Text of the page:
‘Voice’ winner cut out friends looking for freebies

Danielle Bradbery is the 18-year-old winner of “The Voice,” and she’s calling me on tour from where?

“I’m in Indianapolis, sitting in a college, eating Chick-fil-A,” she says.

We make small talk, but then I ask if (like other stars) she’s had to say “no” and “stop” to friends asking her for free money from her celebrity bank account.

“I’ve had a lot of experience like that,” Bradbery says without spilling details. “It’s never good to have all that negative energy around you. I definitely saw differences in people. It was tough at first. I try to ignore it.”

But there is an upside: “At least I know who my true friends are. I try to think of it as a good thing. I do see the true ones. They stuck around.”

Speaking of free, you can see the happy country singer perform a no-cover show Thursday at Santa Fe Station.

How does “The Voice” winner deal with the pressure of national fame at a young age?

“There is a lot of pressure everywhere with things I have to do. I just try to find my happy place and have the most fun I can.”

She tells me she looks up to Carrie Underwood and other singers “in that group of girls.” But “I’m not going to try to be somebody else.”

Does she have any anti-role models? You know, fallen stars she doesn’t want to emulate?

“I’m not going to name-drop, but there are other artists who have made mistakes, and other people learn from them,” she says. “Of course, I don’t want to make any mistakes myself. But just in general, I wouldn’t want to go down a path of, like, anything wrong.”

I say, “When I was 18, I was looking forward to being 21. Do you like being 18?”

“I love being 18, but it is a very awkward age to be right now. I feel like that’s true with everybody. I’ve had people tell me that same thing. It’s the age of finding yourself, and especially being in this music industry, I’m having to do that a lot more.”

This is when I realize she sounds more mature than I was at her age, so I tell her that, and she thanks me, and I (an adult man trying not to patronize her) think but don’t say, “What a nice girl.”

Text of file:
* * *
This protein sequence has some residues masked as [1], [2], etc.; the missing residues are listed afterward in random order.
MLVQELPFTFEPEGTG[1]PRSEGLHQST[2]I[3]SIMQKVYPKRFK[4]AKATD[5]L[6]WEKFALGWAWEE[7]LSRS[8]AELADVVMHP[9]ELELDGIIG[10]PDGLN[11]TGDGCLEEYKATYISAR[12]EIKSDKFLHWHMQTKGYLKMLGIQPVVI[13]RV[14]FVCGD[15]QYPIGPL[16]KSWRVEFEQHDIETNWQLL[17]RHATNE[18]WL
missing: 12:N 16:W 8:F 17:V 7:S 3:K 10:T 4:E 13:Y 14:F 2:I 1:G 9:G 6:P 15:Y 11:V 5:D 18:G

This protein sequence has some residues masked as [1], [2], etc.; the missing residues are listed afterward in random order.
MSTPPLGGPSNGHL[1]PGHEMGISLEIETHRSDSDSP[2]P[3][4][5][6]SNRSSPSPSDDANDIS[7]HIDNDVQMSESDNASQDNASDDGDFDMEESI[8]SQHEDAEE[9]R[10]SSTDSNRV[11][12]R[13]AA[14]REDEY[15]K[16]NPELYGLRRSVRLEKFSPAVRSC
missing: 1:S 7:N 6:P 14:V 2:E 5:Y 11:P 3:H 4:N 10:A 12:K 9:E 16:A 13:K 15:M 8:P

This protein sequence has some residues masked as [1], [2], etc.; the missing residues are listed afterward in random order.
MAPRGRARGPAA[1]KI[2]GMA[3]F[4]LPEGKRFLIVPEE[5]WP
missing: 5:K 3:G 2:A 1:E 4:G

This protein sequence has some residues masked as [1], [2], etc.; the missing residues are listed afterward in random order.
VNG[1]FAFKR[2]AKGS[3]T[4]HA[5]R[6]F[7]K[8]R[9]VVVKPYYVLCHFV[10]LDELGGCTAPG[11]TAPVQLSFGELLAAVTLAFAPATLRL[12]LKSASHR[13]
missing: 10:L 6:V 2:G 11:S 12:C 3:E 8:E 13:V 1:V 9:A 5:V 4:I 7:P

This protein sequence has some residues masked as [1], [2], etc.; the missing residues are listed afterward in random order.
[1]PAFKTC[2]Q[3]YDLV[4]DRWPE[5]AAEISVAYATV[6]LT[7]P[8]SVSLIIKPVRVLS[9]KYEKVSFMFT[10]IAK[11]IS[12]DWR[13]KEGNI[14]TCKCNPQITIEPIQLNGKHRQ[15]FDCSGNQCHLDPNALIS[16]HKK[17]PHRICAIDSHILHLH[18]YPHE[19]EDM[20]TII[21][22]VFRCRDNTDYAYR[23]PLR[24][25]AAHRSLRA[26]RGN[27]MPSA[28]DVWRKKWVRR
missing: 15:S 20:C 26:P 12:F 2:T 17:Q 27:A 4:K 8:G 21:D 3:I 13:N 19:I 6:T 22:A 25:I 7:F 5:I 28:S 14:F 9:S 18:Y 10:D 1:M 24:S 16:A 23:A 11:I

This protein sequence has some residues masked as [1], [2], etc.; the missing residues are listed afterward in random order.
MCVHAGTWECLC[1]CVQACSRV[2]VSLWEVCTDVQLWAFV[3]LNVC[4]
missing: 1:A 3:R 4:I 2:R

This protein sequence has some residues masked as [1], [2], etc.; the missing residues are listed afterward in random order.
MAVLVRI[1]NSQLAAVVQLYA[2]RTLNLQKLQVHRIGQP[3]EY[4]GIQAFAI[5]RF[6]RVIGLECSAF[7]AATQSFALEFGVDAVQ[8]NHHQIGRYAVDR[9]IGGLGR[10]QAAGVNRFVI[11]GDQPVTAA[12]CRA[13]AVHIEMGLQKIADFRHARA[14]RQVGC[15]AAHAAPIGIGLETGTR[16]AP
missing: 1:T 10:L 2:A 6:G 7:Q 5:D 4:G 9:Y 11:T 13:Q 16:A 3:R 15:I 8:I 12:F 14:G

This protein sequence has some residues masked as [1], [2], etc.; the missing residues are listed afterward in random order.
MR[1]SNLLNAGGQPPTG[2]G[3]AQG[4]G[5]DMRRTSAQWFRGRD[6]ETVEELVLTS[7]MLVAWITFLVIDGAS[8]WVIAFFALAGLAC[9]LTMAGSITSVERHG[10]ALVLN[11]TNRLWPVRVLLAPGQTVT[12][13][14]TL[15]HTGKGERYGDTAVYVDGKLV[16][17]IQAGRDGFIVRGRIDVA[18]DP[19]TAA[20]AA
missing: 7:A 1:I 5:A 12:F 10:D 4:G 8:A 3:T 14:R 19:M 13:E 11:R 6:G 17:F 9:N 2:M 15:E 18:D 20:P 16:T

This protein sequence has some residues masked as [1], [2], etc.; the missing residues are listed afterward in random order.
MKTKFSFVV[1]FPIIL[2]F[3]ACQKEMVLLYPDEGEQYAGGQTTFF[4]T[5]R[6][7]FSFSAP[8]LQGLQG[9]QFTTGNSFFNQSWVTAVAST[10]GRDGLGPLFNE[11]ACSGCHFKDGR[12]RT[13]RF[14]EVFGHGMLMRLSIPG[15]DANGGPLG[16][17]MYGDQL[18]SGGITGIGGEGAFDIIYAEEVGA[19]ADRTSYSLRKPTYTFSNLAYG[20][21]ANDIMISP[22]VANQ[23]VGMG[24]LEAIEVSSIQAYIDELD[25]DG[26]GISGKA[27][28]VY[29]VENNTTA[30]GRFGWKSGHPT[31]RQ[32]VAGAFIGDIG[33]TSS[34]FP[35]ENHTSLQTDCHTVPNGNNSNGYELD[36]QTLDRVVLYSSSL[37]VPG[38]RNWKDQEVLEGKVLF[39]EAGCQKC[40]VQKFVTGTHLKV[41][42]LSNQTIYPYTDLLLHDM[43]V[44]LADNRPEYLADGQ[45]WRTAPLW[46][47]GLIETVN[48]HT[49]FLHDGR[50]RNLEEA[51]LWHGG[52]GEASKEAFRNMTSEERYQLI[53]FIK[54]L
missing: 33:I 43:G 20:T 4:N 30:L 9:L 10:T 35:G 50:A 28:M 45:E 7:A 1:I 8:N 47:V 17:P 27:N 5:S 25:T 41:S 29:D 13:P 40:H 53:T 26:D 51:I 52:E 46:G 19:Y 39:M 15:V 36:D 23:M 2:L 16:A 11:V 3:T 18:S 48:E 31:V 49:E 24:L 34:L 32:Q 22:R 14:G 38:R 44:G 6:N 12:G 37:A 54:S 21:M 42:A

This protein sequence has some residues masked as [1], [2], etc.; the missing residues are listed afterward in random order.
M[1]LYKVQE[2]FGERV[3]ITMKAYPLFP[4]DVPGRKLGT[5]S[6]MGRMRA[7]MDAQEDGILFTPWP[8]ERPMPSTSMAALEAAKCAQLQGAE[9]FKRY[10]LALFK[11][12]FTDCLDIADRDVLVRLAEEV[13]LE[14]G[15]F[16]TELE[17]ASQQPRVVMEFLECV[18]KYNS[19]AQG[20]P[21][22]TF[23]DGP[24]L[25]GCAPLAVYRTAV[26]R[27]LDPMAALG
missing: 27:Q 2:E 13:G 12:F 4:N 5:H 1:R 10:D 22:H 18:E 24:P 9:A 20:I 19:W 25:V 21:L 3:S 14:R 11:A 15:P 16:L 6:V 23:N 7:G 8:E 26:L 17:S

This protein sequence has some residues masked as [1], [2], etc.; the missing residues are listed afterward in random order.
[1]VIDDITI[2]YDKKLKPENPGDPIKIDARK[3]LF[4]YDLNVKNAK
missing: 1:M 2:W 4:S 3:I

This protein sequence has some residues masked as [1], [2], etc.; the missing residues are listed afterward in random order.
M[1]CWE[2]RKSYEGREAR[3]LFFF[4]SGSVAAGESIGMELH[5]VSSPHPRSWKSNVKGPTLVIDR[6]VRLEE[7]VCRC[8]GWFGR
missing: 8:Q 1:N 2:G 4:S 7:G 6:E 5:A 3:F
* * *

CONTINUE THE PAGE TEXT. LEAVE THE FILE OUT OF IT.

CAN WE TALK?

I was on vacation when Joan Rivers died or else I would have written a long goodbye to her.

I loved her so.

When I was a kid, I saw her joking on TV, “If Gloria Vanderbilt has one more face-lift, she’s going to have a goatee.”

She made me laugh when she was on TV and on stage at The Venetian. She was the funniest tweeter.

She was brilliant in interviews with me. She was a stone-cold genius. Just beyond.

Rivers’ death seemed doubly sad coming on the heels of Robin Williams’ death.

Then, I woke Monday to the news that former Stephens Press publisher Carolyn Uber, the nicest woman, fell to cancer over the weekend.

I am sick of death. Over it.

GAME DORK

I spent half my staycation playing the new “Destiny” shooter online. I tried playing the OK, offline story mode, but I have no idea what the plot or dialogue are about.

The online multiplayer is good enough to nurse me through our desert autumn.

What’s fun: battle maps (but too few of them); double jumps; mutual knock-out blows; and the stabby-stab-stab knife in Hunter mode.

I should enjoy “Destiny” less, probably, but I’ve been gaming low-fi mobile games all year, so anything on PS4 seems wilder — although I played through the Android version of “Max Payne,” and that was rad.

Hopefully, someday, game companies will hire great professional writers to helm plots, storylines, character development and dialogue.

But I’m not holding my breath.

For now, for me, PS4 games will continue to be about killing fake people while processing the deaths of real people.

And so, I give “Destiny” four out of five Dead Fake People.

Doug Elfman’s column appears Tuesdays, Thursdays and Saturdays. Email him at delfman@reviewjournal.com. He blogs at reviewjournal.com/elfman.

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